Dario Cannizzaro’s narrator Louis, the protagonist of Dead Men Naked (available at Amazon), loses his best friend Neil in a bizarre, seemingly hallucinogenic near-remote attack from an attic window as they stand in the same room, by Lou’s neighbour and a giant crow. Given the tequila and other substances taken, it is difficult to determine what exactly occurred through the narrator’s eyes. But Louis comes round the following morning worse-for-wear; he finds his friend’s body, realises that what happened was no dream, and summons the authorities to the scene.
Strange beginnings complement a funeral where Neil’s parents end up consoling him as much as vice versa. On the trip, while Lou drowns his sorrows, he meets Mallory at a nearby, not-so-nearby dive, and begins an exploration of the spirit world. The journey is a theme in this novel, the roadside scenery described with a vivid and subtle poetry throughout. Also beautifully captured are aspects relationships – for instance, lifelong friendship.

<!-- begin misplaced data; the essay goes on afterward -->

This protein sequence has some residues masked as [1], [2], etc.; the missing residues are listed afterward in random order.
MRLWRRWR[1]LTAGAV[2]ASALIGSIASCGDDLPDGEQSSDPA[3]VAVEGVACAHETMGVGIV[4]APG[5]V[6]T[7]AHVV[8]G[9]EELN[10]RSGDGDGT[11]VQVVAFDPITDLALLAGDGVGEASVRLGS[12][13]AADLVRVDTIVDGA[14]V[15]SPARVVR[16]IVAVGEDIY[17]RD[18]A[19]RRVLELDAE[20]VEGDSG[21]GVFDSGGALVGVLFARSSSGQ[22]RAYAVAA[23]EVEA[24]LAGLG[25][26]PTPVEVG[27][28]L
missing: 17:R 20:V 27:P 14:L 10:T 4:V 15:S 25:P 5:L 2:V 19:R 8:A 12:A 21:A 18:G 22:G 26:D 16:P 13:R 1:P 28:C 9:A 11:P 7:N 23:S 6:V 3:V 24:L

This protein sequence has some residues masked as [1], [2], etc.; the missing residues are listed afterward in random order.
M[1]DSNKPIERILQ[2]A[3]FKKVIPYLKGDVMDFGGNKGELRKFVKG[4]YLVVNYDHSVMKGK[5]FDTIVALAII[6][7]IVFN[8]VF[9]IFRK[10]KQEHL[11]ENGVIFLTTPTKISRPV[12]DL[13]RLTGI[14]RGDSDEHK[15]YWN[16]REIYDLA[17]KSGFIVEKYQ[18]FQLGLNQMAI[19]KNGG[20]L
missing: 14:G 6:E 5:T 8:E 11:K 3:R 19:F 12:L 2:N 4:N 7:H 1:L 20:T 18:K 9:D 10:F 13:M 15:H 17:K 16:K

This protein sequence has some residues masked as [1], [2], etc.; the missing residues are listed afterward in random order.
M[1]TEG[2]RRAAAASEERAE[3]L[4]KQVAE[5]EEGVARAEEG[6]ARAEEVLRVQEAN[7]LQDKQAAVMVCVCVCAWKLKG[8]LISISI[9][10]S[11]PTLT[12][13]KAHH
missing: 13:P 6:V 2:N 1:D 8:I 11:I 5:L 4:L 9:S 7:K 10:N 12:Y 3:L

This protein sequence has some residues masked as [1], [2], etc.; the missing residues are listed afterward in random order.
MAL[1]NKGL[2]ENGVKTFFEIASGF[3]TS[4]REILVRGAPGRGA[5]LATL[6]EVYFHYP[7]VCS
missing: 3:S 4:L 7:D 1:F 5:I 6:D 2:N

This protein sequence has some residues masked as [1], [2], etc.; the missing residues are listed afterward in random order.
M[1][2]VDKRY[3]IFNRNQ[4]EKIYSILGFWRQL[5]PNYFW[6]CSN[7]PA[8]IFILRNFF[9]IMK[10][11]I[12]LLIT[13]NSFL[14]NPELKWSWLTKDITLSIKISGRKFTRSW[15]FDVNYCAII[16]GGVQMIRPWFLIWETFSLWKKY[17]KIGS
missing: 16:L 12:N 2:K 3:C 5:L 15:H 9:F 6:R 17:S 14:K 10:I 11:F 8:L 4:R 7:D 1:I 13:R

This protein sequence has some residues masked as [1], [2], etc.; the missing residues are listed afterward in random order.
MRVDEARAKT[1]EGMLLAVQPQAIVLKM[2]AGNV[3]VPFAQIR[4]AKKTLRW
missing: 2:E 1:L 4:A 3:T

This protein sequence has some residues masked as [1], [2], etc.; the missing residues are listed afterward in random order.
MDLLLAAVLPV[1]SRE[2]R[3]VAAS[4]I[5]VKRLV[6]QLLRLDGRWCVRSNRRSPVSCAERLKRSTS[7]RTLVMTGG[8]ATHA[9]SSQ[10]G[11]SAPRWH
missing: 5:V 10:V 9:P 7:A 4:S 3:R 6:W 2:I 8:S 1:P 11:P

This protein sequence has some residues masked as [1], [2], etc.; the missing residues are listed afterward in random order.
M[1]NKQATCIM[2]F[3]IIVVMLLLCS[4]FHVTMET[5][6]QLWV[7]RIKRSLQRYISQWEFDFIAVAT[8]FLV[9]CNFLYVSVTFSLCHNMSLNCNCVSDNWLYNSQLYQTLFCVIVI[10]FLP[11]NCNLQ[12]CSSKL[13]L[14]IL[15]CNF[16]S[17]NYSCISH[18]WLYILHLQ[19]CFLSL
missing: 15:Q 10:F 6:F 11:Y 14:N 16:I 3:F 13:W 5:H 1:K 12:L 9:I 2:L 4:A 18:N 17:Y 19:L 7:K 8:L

The idea that you can fall out with or fall away from childhood friends for a number of years, and revert back to that same friendship that will always be there, serves to fortify Lou’s sense of loss.
Also captured in the dreams within the novel are wonderfully subtle elements that are typical of our delta wave activities. The idea that you want to look at something, for instance, but you’re prevented from doing so by other factors that would be trivial in real life, is one detail that stood out.
There are aspects that have echoes of movies such as the Guillermo del Toro-produced The Orphanage, or even the more mainstream The Sixth Sense. The reader can take things a number of ways. Knowing what’s real and what’s not in this novel is not an issue, perhaps because knowing isn’t all that important. One can assume that the author expects a little reader interpretation.
Let it wash over you. It’s the kind of work that stays with you, and you can digest it long after you have read the final page.